“The thing about Manchester is it all comes from here…”
In Scotland I’ve seen they very best the Scottish Women’s Premier League has to offer in the form of Glasgow City and knowing I was going to be at a loose end in Manchester this particular Saturday afternoon I decided to seek out another City, one of the elite in England’s FA Women’s Super League; the 2016 champions Manchester City. While both clubs have some striking similarities, including sending numerous players each to the 2019 FIFA World Cup in France, the differences between both the two sides and women’s football in their respective countries in general are great indeed.
First off is the fact that the Scottish Women’s Premier League is completely dominated by a single force, not by the Old Firm who do partake, but the aforementioned Glasgow City who are twelve in a row champions and heading towards a thirteenth title as their summer season draws to its conclusion. They have also won the bulk of cup competitions but credit to Hibernian for their Scottish Cup dominance in the last few years. By contrast the FA Women’s Super League has been won by four different clubs since its inception in 2011 with ‘The Citizens’ sole victory coming in the 2015/16 campaign. Interestingly while the SWPL title has only been won by a team with no connection to a men’s side, all FAWSL champions are the female counterparts of top FA Premier League clubs; namely Chelsea, Arsenal & Liverpool.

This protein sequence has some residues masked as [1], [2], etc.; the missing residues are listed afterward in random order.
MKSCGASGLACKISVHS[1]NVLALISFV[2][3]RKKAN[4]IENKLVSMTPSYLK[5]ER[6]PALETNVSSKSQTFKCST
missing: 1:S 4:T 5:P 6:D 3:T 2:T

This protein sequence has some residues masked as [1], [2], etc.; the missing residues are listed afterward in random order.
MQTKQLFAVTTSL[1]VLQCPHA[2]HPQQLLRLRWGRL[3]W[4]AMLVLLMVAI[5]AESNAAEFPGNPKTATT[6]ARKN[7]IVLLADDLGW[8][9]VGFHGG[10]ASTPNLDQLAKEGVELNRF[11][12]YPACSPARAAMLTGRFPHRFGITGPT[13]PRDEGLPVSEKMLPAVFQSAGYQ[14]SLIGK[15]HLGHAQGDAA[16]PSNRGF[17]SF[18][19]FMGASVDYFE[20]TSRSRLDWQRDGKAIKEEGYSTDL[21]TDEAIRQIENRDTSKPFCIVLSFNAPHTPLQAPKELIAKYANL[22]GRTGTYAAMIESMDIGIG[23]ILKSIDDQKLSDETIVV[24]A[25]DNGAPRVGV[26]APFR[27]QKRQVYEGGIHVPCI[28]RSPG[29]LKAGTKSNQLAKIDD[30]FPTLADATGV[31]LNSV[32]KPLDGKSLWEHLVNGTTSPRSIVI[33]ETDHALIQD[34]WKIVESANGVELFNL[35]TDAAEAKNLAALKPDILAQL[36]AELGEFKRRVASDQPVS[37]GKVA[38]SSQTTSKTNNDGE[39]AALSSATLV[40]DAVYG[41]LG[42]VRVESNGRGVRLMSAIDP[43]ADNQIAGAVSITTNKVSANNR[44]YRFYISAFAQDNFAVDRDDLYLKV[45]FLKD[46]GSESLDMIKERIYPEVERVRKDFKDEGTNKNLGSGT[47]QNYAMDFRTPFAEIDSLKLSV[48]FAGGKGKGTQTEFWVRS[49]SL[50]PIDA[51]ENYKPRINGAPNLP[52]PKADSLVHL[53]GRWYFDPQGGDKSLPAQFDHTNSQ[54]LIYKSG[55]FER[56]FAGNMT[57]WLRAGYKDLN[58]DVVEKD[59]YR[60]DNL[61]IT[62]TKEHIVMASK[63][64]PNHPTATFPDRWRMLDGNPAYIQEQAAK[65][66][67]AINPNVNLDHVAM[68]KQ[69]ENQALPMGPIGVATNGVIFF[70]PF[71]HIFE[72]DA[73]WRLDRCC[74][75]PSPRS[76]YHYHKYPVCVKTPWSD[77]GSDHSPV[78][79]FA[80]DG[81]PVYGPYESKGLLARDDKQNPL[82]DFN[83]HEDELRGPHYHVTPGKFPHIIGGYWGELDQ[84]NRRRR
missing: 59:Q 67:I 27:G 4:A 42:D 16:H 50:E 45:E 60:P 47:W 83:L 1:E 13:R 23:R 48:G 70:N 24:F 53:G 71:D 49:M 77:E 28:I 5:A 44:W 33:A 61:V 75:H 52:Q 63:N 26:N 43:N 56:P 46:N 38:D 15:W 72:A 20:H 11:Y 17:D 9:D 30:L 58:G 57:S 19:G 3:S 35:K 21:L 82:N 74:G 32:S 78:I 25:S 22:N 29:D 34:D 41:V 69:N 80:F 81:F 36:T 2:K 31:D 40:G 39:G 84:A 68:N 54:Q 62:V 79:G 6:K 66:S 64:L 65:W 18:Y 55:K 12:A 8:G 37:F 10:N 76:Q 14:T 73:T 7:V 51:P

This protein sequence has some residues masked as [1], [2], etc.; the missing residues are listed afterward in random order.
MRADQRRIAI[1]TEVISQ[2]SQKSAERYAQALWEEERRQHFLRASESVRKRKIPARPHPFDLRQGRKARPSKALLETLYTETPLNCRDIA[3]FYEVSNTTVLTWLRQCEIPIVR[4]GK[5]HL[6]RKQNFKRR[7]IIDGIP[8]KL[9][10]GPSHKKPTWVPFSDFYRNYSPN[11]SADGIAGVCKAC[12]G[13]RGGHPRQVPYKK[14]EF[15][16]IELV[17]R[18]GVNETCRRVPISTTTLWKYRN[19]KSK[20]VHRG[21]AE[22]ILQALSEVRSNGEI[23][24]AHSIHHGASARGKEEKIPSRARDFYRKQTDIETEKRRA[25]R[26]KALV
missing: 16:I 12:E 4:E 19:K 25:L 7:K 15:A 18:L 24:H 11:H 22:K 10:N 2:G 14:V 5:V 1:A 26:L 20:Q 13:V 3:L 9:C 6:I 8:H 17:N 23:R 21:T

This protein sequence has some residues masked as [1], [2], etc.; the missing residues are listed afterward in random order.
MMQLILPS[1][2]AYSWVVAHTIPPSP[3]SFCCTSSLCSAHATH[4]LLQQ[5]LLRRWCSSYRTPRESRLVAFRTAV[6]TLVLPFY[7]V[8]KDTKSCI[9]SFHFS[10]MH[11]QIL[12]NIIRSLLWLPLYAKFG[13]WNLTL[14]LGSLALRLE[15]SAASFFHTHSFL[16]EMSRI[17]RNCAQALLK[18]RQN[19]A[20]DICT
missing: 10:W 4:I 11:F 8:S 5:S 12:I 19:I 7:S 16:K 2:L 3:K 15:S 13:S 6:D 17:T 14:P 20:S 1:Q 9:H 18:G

While the women of Glasgow City might have sore necks from the weight of so many medals their success has not made their wallets any heavier as Scottish women’s football is still an amateur sport with a wage bill of zero. No players at any level are paid a penny. By comparison it is reckoned that while there is a big difference between top, middle and bottom earners in England the top earners can make in the region of £35,000 a season and a squad the quality of Manchester City probably has quite a few in that bracket. That’s better than a kick in the arse as they say round my way, but in reality it is a few grand less than I earn as an unpromoted Scottish secondary school teacher. However if you factor in player sponsorship and appearances payments for England’s national team, full time women’s football can be quite lucrative, even if it is light years away from the pay of the men’s game.